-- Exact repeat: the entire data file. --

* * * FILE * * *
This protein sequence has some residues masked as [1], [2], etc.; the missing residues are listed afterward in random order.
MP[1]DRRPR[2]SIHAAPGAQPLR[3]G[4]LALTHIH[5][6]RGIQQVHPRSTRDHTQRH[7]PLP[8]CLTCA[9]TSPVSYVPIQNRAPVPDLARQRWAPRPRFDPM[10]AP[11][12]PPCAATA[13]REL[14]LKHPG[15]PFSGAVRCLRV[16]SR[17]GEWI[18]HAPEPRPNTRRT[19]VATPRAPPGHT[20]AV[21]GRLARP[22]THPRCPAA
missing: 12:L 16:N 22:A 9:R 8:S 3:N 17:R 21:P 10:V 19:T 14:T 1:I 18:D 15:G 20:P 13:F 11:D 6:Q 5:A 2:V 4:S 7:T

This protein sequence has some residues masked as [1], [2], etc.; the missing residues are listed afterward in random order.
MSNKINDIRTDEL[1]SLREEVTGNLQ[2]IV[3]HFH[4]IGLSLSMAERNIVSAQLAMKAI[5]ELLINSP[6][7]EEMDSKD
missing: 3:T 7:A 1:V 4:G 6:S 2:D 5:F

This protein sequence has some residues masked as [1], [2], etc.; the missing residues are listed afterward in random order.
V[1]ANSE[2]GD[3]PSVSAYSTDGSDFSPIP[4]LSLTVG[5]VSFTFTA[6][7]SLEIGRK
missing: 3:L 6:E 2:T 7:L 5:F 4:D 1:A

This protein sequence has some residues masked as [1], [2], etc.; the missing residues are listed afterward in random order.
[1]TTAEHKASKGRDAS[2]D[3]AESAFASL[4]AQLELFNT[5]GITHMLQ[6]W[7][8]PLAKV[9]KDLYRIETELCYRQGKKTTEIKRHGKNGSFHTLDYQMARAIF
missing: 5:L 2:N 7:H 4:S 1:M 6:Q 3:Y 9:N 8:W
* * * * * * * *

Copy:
This protein sequence has some residues masked as [1], [2], etc.; the missing residues are listed afterward in random order.
MP[1]DRRPR[2]SIHAAPGAQPLR[3]G[4]LALTHIH[5][6]RGIQQVHPRSTRDHTQRH[7]PLP[8]CLTCA[9]TSPVSYVPIQNRAPVPDLARQRWAPRPRFDPM[10]AP[11][12]PPCAATA[13]REL[14]LKHPG[15]PFSGAVRCLRV[16]SR[17]GEWI[18]HAPEPRPNTRRT[19]VATPRAPPGHT[20]AV[21]GRLARP[22]THPRCPAA
missing: 12:L 16:N 22:A 9:R 8:S 3:N 17:R 21:P 10:V 19:T 14:T 1:I 18:D 15:G 20:P 13:F 11:D 6:Q 5:A 2:V 4:S 7:T

This protein sequence has some residues masked as [1], [2], etc.; the missing residues are listed afterward in random order.
MSNKINDIRTDEL[1]SLREEVTGNLQ[2]IV[3]HFH[4]IGLSLSMAERNIVSAQLAMKAI[5]ELLINSP[6][7]EEMDSKD
missing: 3:T 7:A 1:V 4:G 6:S 2:D 5:F

This protein sequence has some residues masked as [1], [2], etc.; the missing residues are listed afterward in random order.
V[1]ANSE[2]GD[3]PSVSAYSTDGSDFSPIP[4]LSLTVG[5]VSFTFTA[6][7]SLEIGRK
missing: 3:L 6:E 2:T 7:L 5:F 4:D 1:A

This protein sequence has some residues masked as [1], [2], etc.; the missing residues are listed afterward in random order.
[1]TTAEHKASKGRDAS[2]D[3]AESAFASL[4]AQLELFNT[5]GITHMLQ[6]W[7][8]PLAKV[9]KDLYRIETELCYRQGKKTTEIKRHGKNGSFHTLDYQMARAIF
missing: 5:L 2:N 7:H 4:S 1:M 6:Q 3:Y 9:N 8:W